Woman shot at her Flushcombe Road home

On 19 July 2020, a 21-year-old woman was shot on the upper right arm at her Flushcombe Road home shortly before 7:30 pm. This woman was treated at the scene by NSW Ambulance paramedics prior to being taken to the hospital. The woman is currently in a stable condition.

Police have currently set up a crime scene and are canvassing the neighbourhood for information and evidence relating to the incident. Currently, no person has been charged with an offence relating to this incident.


What is Armed Robbery?

The Flushcombe Road incident may constitute an armed robbery offence under s98 Crimes Act. Armed Robbery has a maximum penalty of 25 years imprisonment.

For the prosecution to be successful in a charge of armed robbery, they must prove the following elements beyond reasonable doubt:

  • Person
  • Armed with an offensive weapon

An armed is defined any weapon or instrument which is a “dangerous weapon” (s4 Crimes Act). A “dangerous weapon” under s4 Crimes Act, is defined as a firearm, imitation firearm within the meaning of Firearms Act 1996, prohibited weapons within the meaning of Weapons Prohibition Act or a spear gun. Some examples of offensive weapons include any firearm, butterfly knives, darts, single handed batons, whips, tasers and slingshots.

In the Flushcombe Road incident, there is a presence of an offensive weapon, most likely a firearm as the woman was shot.

This article further explores additional offences relating to possession of firearms and imitation firearms.

  • Robs or assaults with an intention to rob

To “rob” someone is defined as permanently and unlawfully depriving someone of something they possess without consent. This can be through forcibly taking an item, such as jewellery or a wallet, from a person waiting for the bus.

“Assaults with an intention to rob” can be characterised as committing an assault, for example physically touching someone or intimidating them, in order to deprive permanently and unlawfully someone of something they possess without consent. An example of this would be if a person pulls out a gun and threatens to shoot another person if they do not hand over their money or wallet. Another example would be punching a person in the head in order to run off with their purse/bag.

In the Flushcombe Road incident, there is inadequate information regarding whether a robbery occurred or whether the person intended to rob the 21-year-old woman.

  • Another person

This prosecution is required to prove beyond reasonable doubt that a person other than the perpetrator was harmed. For example, in the Flushcombe Road incident, the woman was harmed as a result of being shot in the upper right arm.

  • Immediately before, at the time of or immediately after such robbery or assault

This element simply requires the prosecution to prove beyond reasonable doubt that the wounding or infliction of “grievous bodily harm” occurs immediately prior to, at the time of or immediately after the robbery or assault. This element requires the prosecution to prove that the harm occurred in a certain time frame. For example,  stabbing a person prior to or after committing the robbery would satisfy this element of the offence.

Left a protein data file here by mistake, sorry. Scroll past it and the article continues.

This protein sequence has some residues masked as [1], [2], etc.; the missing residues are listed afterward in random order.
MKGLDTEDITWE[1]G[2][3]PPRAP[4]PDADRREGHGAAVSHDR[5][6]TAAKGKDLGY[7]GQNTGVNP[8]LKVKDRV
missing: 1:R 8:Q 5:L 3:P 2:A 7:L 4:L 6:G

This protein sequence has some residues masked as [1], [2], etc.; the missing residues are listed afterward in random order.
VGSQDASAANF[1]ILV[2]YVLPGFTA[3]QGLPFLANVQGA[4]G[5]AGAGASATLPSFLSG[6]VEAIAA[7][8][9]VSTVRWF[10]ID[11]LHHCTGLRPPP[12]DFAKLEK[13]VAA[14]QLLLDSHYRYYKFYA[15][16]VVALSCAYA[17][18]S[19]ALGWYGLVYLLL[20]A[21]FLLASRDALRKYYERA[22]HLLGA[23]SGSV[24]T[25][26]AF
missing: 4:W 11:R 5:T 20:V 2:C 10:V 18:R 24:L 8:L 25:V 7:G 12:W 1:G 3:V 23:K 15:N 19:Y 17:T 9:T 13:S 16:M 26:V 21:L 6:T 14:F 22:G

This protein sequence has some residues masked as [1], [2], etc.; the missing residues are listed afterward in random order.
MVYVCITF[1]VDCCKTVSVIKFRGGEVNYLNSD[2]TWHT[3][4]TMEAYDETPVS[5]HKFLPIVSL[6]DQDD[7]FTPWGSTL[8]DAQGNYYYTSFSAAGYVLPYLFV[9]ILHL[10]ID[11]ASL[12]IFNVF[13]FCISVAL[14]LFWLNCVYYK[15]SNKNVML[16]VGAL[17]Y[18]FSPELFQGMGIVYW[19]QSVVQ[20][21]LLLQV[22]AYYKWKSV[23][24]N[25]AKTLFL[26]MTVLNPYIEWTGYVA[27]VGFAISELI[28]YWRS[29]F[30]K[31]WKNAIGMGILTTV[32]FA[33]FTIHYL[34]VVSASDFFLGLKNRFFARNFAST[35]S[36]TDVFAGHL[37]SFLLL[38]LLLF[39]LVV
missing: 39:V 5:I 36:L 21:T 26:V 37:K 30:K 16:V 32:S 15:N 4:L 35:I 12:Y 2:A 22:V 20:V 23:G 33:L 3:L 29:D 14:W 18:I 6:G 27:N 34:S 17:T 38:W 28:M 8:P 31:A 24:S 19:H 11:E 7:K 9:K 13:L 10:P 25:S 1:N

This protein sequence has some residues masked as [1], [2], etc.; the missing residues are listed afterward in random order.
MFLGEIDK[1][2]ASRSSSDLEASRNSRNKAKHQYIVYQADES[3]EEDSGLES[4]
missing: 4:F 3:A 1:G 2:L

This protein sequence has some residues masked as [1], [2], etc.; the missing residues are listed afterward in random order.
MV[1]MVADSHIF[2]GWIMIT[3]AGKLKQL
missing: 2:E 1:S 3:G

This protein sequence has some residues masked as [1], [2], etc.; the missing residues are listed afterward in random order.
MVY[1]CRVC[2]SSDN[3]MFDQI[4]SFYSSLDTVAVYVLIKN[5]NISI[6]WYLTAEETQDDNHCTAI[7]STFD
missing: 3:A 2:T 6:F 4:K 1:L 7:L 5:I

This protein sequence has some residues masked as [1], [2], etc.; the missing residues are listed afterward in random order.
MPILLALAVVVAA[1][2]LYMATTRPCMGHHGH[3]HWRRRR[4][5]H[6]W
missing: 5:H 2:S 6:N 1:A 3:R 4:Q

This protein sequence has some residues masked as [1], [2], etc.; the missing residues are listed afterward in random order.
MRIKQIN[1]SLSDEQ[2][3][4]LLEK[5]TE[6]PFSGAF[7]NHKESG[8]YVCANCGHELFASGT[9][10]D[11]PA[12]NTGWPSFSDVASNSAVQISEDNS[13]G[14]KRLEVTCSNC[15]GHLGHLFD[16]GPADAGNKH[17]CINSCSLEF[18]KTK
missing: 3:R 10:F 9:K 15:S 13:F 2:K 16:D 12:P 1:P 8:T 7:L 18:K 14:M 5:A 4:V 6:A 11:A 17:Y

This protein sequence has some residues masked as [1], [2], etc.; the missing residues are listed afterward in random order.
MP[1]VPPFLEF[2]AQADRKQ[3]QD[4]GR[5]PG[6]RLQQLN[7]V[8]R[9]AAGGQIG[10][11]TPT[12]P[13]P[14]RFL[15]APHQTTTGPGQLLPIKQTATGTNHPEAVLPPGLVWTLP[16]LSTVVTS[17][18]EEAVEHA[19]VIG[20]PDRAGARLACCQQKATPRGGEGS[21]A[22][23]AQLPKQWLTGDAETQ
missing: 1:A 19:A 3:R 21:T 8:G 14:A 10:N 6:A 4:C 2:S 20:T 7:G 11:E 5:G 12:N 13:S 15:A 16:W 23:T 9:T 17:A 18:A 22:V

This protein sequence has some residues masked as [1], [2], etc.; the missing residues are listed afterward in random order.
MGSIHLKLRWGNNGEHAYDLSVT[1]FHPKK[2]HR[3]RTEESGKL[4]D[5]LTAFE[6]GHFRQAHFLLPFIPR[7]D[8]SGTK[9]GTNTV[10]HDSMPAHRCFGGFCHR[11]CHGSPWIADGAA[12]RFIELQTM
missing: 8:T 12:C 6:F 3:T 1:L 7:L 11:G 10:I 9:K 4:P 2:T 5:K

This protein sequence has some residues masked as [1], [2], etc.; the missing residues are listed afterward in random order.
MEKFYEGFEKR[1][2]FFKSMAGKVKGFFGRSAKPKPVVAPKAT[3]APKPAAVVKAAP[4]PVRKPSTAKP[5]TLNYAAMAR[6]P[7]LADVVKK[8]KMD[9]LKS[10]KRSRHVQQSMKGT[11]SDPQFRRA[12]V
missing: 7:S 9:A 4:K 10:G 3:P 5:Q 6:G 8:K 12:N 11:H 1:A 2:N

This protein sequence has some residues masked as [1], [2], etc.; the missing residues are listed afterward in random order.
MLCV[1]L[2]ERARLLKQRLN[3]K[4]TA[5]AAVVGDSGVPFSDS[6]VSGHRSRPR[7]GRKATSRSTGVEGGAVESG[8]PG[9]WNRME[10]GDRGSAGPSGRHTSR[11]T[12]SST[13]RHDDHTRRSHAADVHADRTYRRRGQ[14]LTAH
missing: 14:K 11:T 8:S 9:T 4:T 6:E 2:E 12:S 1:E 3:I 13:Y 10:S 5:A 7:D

In the above incident, there is inadequate information regarding whether there was a robbery or whether the person intended to rob the woman.

  • Wounds or inflicts “grievous bodily harm”

This element requires the victim to be wounded or to suffer “grievous bodily harm”. Under the s4 Crimes Act, “grievous bodily harm” is defined as:

  • The destruction of a woman’s foetus, where the woman herself suffers no harm;
  • Any permanent disfiguring of a person; and
  • Any grievous bodily diseases.

Note that the perpetrator does not need a specific intention to wound the person who was inevitably wounded; the mere voluntary use of the offensive weapon is, in itself sufficient to satisfy this element (Ryan v R).

One example of grievous bodily harm is clear in the Flushcombe road incident, the woman is likely to have permanent disfigurement as a result of being shot in the arm. Another example is any permanent cuts to the body as a result of stabbing.

However, if the victim’s wounds are less serious, the perpetrator may be charged with assault occasioning actual bodily harm. This articles further discusses the different types of assault.


If you have been arrested or the police are looking to interview you regarding an investigation, Pannu Lawyers is able to advise you of your rights at every step of the criminal investigation & trial process. Pannu Lawyers extensively practice in Criminal Law and regularly appear at Courts throughout New South Wales such as Blacktown Local Court, Mt Druitt Local Court, Parramatta Local Court & District Court, Burwood Local Court, Downing Centre Local Court & District Court, and Penrith Local Court. If your matter is at Blacktown Court, we are conveniently located within a walking distance from the Blacktown Local Court. Call our office on 02 9920 1787 to discuss your matter in a confidential manner.


This above information is intended as general information and is not intended to be relied on as legal advice. The part of this article is taken from an article published by the NSW Police Force.

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